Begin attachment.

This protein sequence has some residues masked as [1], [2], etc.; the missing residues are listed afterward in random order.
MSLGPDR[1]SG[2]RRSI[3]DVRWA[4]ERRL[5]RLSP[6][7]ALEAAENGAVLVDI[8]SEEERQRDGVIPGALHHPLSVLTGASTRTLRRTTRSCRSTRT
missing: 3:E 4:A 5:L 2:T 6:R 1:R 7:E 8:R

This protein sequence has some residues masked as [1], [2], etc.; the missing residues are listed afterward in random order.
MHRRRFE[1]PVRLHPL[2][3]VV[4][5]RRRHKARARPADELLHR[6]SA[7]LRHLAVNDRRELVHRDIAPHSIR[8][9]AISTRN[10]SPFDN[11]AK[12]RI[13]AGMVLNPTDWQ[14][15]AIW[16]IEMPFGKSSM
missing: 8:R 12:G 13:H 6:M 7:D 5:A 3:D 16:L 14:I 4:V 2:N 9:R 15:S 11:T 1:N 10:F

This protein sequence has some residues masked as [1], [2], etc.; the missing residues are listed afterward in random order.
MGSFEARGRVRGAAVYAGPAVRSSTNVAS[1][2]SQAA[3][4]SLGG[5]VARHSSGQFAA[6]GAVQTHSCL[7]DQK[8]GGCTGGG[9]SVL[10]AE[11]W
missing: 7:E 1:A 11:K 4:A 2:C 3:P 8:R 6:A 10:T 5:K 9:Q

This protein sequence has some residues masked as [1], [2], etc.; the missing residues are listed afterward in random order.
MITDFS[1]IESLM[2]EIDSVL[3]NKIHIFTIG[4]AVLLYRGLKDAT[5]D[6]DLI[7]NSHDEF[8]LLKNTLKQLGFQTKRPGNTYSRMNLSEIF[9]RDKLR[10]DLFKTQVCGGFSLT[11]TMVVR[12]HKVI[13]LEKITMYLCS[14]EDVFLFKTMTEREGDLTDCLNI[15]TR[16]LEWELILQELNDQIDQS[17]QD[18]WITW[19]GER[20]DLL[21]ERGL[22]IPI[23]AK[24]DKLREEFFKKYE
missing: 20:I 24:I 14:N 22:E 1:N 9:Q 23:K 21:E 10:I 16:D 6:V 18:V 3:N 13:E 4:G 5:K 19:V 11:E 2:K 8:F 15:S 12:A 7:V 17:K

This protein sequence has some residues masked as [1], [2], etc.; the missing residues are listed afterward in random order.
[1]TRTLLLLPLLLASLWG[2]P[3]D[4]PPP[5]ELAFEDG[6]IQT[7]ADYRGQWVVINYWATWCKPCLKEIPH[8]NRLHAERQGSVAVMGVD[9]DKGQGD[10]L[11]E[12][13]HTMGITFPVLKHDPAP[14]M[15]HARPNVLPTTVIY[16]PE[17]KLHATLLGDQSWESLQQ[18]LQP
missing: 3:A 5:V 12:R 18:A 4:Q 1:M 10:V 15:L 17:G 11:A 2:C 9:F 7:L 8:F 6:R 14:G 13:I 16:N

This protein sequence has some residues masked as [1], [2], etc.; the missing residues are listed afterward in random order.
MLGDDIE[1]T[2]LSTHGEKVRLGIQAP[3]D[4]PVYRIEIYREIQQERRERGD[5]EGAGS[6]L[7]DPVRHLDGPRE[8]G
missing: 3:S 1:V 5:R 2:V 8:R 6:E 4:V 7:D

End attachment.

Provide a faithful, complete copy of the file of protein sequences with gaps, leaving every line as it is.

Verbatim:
This protein sequence has some residues masked as [1], [2], etc.; the missing residues are listed afterward in random order.
MSLGPDR[1]SG[2]RRSI[3]DVRWA[4]ERRL[5]RLSP[6][7]ALEAAENGAVLVDI[8]SEEERQRDGVIPGALHHPLSVLTGASTRTLRRTTRSCRSTRT
missing: 3:E 4:A 5:L 2:T 6:R 1:R 7:E 8:R

This protein sequence has some residues masked as [1], [2], etc.; the missing residues are listed afterward in random order.
MHRRRFE[1]PVRLHPL[2][3]VV[4][5]RRRHKARARPADELLHR[6]SA[7]LRHLAVNDRRELVHRDIAPHSIR[8][9]AISTRN[10]SPFDN[11]AK[12]RI[13]AGMVLNPTDWQ[14][15]AIW[16]IEMPFGKSSM
missing: 8:R 12:G 13:H 6:M 7:D 5:A 3:D 16:L 14:I 4:V 2:N 9:R 15:S 11:T 1:N 10:F

This protein sequence has some residues masked as [1], [2], etc.; the missing residues are listed afterward in random order.
MGSFEARGRVRGAAVYAGPAVRSSTNVAS[1][2]SQAA[3][4]SLGG[5]VARHSSGQFAA[6]GAVQTHSCL[7]DQK[8]GGCTGGG[9]SVL[10]AE[11]W
missing: 7:E 1:A 11:K 4:A 2:C 3:P 8:R 6:A 10:T 5:K 9:Q

This protein sequence has some residues masked as [1], [2], etc.; the missing residues are listed afterward in random order.
MITDFS[1]IESLM[2]EIDSVL[3]NKIHIFTIG[4]AVLLYRGLKDAT[5]D[6]DLI[7]NSHDEF[8]LLKNTLKQLGFQTKRPGNTYSRMNLSEIF[9]RDKLR[10]DLFKTQVCGGFSLT[11]TMVVR[12]HKVI[13]LEKITMYLCS[14]EDVFLFKTMTEREGDLTDCLNI[15]TR[16]LEWELILQELNDQIDQS[17]QD[18]WITW[19]GER[20]DLL[21]ERGL[22]IPI[23]AK[24]DKLREEFFKKYE
missing: 20:I 24:I 14:N 22:E 1:N 9:Q 23:K 21:E 10:I 16:D 6:V 18:V 3:N 13:E 4:G 5:K 19:V 11:E 2:K 8:F 15:S 12:A 7:V 17:K

This protein sequence has some residues masked as [1], [2], etc.; the missing residues are listed afterward in random order.
[1]TRTLLLLPLLLASLWG[2]P[3]D[4]PPP[5]ELAFEDG[6]IQT[7]ADYRGQWVVINYWATWCKPCLKEIPH[8]NRLHAERQGSVAVMGVD[9]DKGQGD[10]L[11]E[12][13]HTMGITFPVLKHDPAP[14]M[15]HARPNVLPTTVIY[16]PE[17]KLHATLLGDQSWESLQQ[18]LQP
missing: 3:A 5:V 12:R 18:A 4:Q 1:M 10:V 15:L 17:G 11:A 2:C 9:F 7:L 8:F 6:R 14:G 13:I 16:N

This protein sequence has some residues masked as [1], [2], etc.; the missing residues are listed afterward in random order.
MLGDDIE[1]T[2]LSTHGEKVRLGIQAP[3]D[4]PVYRIEIYREIQQERRERGD[5]EGAGS[6]L[7]DPVRHLDGPRE[8]G
missing: 3:S 1:V 5:R 2:V 8:R 6:E 4:V 7:D